Wednesday 24 April 2024

Opus Dei statement in relation to interview by former member

Unveiling Opus Dei: Irishwoman from FT investigation speaks out

Opus Dei provided the following statement in relation to an interview with a former member, Margaret Joyce, broadcast on Upfront with Katie Hannon on 22 April 2024.

Everyone's experiences are unique and valid, and if Margaret was wounded while she was in Opus Dei, we sincerely ask her for forgiveness. Opus Dei is an organisation of the Catholic Church of people who want to do good, but it is not exempt from making mistakes. When we do make mistakes, even though it wasn’t intentional, we will always be ready to apologise and do what we can to make up for it.

Notwithstanding ongoing contact with some of Margaret’s family, we have never received such a complaint from her before and so we would like to ask her to contact us, through whatever channel and whenever and wherever she feels comfortable, so that we can better understand her situation and help her.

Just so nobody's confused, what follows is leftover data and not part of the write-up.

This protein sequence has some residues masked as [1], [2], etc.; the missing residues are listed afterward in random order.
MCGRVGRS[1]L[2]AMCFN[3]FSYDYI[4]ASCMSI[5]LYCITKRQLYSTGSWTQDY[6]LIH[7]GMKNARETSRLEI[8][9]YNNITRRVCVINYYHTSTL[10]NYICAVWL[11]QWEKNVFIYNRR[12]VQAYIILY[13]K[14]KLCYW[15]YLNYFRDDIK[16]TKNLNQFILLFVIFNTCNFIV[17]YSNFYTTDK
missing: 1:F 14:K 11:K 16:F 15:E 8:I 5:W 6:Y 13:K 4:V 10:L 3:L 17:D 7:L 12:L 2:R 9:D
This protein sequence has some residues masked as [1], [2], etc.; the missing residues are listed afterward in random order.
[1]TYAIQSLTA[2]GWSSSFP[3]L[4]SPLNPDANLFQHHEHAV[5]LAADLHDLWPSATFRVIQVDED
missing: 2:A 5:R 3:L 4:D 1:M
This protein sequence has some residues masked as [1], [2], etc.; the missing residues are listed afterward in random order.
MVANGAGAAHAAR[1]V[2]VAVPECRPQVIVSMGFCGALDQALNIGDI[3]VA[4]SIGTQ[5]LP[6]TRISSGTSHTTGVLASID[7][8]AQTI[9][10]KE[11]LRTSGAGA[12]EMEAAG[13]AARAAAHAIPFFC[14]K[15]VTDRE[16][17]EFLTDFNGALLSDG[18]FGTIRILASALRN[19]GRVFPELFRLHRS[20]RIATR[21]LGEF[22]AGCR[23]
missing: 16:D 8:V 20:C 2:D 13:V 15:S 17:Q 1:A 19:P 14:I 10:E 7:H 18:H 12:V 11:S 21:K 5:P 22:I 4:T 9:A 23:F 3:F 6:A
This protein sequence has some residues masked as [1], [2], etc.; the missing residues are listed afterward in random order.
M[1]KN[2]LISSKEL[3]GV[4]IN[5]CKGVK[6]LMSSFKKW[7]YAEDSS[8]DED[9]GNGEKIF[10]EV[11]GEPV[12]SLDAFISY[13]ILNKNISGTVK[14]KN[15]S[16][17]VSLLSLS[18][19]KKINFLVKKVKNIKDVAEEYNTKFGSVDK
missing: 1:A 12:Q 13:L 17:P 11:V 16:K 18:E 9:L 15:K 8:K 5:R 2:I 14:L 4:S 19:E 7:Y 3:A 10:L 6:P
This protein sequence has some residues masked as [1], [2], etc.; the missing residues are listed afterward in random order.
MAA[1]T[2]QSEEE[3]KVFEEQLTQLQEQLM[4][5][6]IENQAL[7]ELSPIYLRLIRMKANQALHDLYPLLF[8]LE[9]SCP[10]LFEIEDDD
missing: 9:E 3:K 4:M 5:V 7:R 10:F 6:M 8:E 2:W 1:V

On the other hand, while we recognise that Margaret may have had a bad experience and that there are situations for which we must apologise, we categorically deny the allegation of exploitation.

Assistant numeraries are women in Opus Dei who, like all the other members, aim to love God and others through their work and daily life. In their case, their chosen work is caring for the people and centres in the family setting of Opus Dei. This work is paid in accordance with the employment legislation of the countries in which they live.

People ask to join Opus Dei of their own free will, and they can only join after reaching the age of eighteen. As with every vocation in the Catholic Church, there is a long process of admission and discernment, in order to ensure that only people who freely want to join can do so. A person has to reaffirm their desire to join Opus Dei not just once or twice or three times, but at least eight times over a minimum of six and a half years.

The vocation of assistant numerary is today being followed by thousands of women around the world with freedom, love and commitment, and has the same dignity as any other life choice. In fact, many women who joyfully live out this vocational call made a public plea a few months ago for their free and conscious choice to be respected and not demeaned.

Opus Dei recognises that there can be cases of bad experiences, but needs the people concerned to make a formal complaint. Opus Dei has set up a protocol for dealing with any such grievances and invites those so affected to make contact; in the case of Ireland, they can do so here.

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